2019 Rule Change Proposals Seek To Make Everything Reviewable, End Onside Kick, Alter OT Rules

There are nine rule proposals submitted by clubs for the first round of Owners Meeting this year, including two apiece from Kansas City, Washington and Denver. Almost all of them concern the replay and review system in one way or another—with two major exceptions.

Arguably the biggest rule proposal is the first one issued by the Kansas City Chiefs, whose principle purpose is to amend Rule 16 concerning overtime to remove the part of the rule that states that a team scoring a touchdown on its opening possession would end the game. The proposal also seeks to eliminate overtime in the preseason and to do away with the overtime coin flip, reverting to the winner of the original coin flip.

The Denver Broncos offered the other significant rule proposal that offers an alternative to the onside kick—something the Alliance of American Football is already doing. In the AAF, a team trailing can take possession of the football automatically in its own end, but it will be fourth and 12.

All of the other seven proposals deal with replay in some way. One of them wants to make all try attempts subject to automatic review, while another wants all fourth-down spots to be subject automatic review. Still another wants touchdowns and turnovers that were negated by penalty to be treated to automatic review in the same way as though there were no penalty.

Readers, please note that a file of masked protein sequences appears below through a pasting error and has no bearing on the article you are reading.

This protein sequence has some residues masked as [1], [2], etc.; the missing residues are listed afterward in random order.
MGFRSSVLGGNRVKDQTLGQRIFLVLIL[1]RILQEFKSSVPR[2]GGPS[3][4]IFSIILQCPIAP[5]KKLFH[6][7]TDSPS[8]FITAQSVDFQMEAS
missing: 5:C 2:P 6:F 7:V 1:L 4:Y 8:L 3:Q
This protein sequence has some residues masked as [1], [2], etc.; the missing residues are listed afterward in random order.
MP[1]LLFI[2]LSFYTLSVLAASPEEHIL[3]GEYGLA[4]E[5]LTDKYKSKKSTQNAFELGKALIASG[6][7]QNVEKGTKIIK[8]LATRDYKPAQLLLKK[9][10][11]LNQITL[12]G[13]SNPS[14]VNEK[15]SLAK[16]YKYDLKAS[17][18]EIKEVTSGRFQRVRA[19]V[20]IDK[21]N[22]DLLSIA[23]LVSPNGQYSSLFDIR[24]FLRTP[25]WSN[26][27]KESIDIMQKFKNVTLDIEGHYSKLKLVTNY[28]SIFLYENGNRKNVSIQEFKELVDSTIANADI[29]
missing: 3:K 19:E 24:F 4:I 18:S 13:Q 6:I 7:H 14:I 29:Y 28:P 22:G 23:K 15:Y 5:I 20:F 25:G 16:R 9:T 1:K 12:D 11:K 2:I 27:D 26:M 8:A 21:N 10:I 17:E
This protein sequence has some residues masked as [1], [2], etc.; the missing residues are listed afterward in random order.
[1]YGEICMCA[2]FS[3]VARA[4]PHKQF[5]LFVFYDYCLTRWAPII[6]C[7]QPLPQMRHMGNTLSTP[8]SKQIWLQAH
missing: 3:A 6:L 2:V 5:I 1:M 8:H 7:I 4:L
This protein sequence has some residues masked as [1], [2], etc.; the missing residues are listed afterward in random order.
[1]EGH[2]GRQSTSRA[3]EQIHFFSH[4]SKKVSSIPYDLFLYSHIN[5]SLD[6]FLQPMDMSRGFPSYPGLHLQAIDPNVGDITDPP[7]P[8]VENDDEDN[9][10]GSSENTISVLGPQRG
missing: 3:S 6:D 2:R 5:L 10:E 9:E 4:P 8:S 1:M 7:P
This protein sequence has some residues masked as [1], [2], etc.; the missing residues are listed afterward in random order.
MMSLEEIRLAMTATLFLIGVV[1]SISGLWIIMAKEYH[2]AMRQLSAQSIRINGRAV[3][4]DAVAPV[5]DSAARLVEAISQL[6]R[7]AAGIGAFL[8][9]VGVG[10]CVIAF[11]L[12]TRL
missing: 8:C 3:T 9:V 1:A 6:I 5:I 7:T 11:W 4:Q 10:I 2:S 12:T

Several teams offered the proposal that would make player safety-related fouls, whether they were called on the field or not, subject to review. This means that if a roughing the passer penalty were called, a team could challenge the ruling on the field to have it overturned. Or they could challenge that a foul should have been called.

The Chiefs proposed that all personal fouls, whether they were called on the field or not, be subject to a coach’s challenge, while Washington proposed that personal fouls be deemed reviewable plays. These two pretty much go hand-in-hand, though Kansas City’s goes further.

Finally, Washington’s other proposal was the most expansive of all, and inevitable, seeking to make all plays subject to a coach’s challenge or by booth review. While the sense is that the conversation has ‘moved forward’ a few years, there is still not enough support league-wide for this to go through.

One proposal that I’m surprised didn’t come through a team was to introduce a designated replay official who would monitor the game from a booth and could serve as a real-time corrective measure to overturn egregious errors. This is something that the AAF is experimenting with. Perhaps by 2020 the NFL will take a look at how these things worked out there. Or even later this year, since this is only the first Owners Meeting of the offseason.

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